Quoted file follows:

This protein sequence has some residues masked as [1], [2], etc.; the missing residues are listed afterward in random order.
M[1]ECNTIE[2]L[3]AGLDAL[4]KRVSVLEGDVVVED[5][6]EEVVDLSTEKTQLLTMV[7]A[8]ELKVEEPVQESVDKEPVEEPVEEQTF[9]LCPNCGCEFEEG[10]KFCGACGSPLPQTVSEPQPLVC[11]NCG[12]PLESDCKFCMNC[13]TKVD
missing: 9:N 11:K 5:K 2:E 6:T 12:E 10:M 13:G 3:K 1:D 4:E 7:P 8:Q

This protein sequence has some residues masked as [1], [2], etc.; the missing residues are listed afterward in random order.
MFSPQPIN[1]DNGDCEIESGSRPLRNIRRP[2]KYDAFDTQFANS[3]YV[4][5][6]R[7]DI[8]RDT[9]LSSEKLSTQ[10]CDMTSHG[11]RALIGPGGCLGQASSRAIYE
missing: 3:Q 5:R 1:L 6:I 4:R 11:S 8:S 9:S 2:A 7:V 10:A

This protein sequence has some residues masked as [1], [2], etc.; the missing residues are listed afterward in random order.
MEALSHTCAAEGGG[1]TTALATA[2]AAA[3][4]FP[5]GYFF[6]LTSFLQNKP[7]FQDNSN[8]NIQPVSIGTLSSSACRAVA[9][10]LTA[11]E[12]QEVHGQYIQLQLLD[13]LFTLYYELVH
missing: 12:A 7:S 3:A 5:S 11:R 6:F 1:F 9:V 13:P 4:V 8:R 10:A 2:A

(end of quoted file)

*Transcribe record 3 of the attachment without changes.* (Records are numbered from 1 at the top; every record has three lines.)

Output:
This protein sequence has some residues masked as [1], [2], etc.; the missing residues are listed afterward in random order.
MEALSHTCAAEGGG[1]TTALATA[2]AAA[3][4]FP[5]GYFF[6]LTSFLQNKP[7]FQDNSN[8]NIQPVSIGTLSSSACRAVA[9][10]LTA[11]E[12]QEVHGQYIQLQLLD[13]LFTLYYELVH
missing: 12:A 7:S 3:A 5:S 11:R 6:F 1:F 9:V 13:P 4:V 8:R 10:A 2:A